Hello and welcome to rabble radio. It’s the week of Friday, December 10. I’m your host and the editor of rabble.ca, Chelsea Nash.

This week on the podcast, rabble contributor Brent Patterson interviews Wet’suwet’en land defenders Eve Saint and Jocelyn, or Jocey, Alec. Eve and Jocey are sisters who have been arrested and criminalized for defending their sovereign territory in northern British Columbia from a fracked gas pipeline being built on those lands without consent.

Eve was arrested by the RCMP on February 7, 2020, at the Gidimt’en checkpoint blockade at the 44-kilometre mark on the Morice River Forest Service Road.

There were 60-100 police officers present, including the Emergency Response Team (ERT), dressed in army green and carrying automatic weapons.

Before she was arrested, Eve said to them: 

“This is Wet’suwet’en territory. We are unarmed. We are peaceful. This is unceded territory. This is the territory of Woos. I am his daughter. You are invaders. You are not allowed here. You are not welcome.”

Eve was charged with obstruction of justice and held in custody for four days.

More recently, Jocey was arrested by the RCMP on November 19, 2021, while inside a cabin at Coyote camp near the 63-kilometre mark on the road.

That cabin was built on the Marten Forest Service Road near Morice River to stop Coastal GasLink from drilling under the river to lay the pipe for its pipeline.

Jocey was inside the cabin when the RCMP used an axe and then a chainsaw to tear down its front door as an ERT officer pointed an automatic weapon at those inside. Journalist Michael Toledano filmed this dramatic footage of the assault.

Jocey was charged with civil contempt for breaching the terms of an injunction granted to Coastal GasLink not released from custody until November 23.

Eve has said: “The post-traumatic stress is real. As Indigenous peoples, we don’t like to see these images of our relatives and loved ones being invaded with these colonial forces.”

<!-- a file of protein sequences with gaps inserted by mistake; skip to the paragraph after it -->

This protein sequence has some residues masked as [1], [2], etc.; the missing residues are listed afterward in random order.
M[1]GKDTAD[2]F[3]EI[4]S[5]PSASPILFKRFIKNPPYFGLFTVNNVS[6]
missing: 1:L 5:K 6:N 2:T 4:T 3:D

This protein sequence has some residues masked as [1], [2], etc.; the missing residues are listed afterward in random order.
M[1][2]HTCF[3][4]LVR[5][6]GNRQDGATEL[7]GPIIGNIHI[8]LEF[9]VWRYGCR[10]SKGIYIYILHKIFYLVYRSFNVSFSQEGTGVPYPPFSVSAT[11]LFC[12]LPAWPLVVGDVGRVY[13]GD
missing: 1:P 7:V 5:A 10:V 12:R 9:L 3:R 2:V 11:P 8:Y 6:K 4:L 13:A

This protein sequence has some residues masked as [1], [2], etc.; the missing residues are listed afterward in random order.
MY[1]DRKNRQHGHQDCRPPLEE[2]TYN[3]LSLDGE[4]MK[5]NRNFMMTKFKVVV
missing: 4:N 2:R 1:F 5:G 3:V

Take a listen to these two powerful women as they discuss their experiences with Brent. 


This week at rabble, a new report from the Canadian Centre for Policy Alternatives shows just how much higher the risk of contracting COVID-19 is for Indigenous, racialized workers, senior national politics correspondent Karl Nerenberg reports

The new report does an analysis of jobs that require close physical contact with others and where risk of infection is highest. This includes jobs in health and long-term care, retail and warehousing and food processing. Here, the researchers’ findings are striking. They identify not only a race and ethnicity gap, but also a gender gap.

Indigenous women had the highest share of employment — over 30 percent — in the occupations that ranked as most dangerous and risky due to the physical proximity to others these roles demand. Next were non-Indigenous women at 28 per cent, followed by Indigenous men at 14.6 per cent.

Non-Indigenous men had only a 12.5 per cent share of these dangerous and risky jobs.

Racialized workers held well more than half — 57 per cent — of the jobs that included, to some degree, what the CCPA describes as “close proximity” to others. It is interesting to note that white women worked these jobs at almost as high a rate. On the other hand, a third of racialized men and only 28 per cent of white men worked in such high-risk situations.

Overall, the CCPA notes that:

“the fault lines of the pandemic have been drawn between low-wage and high-wage workers, between women and men, between those who could safely work from home and those who risked infection at work, between Indigenous Peoples and settlers, and between racialized and white Canadians (sic).”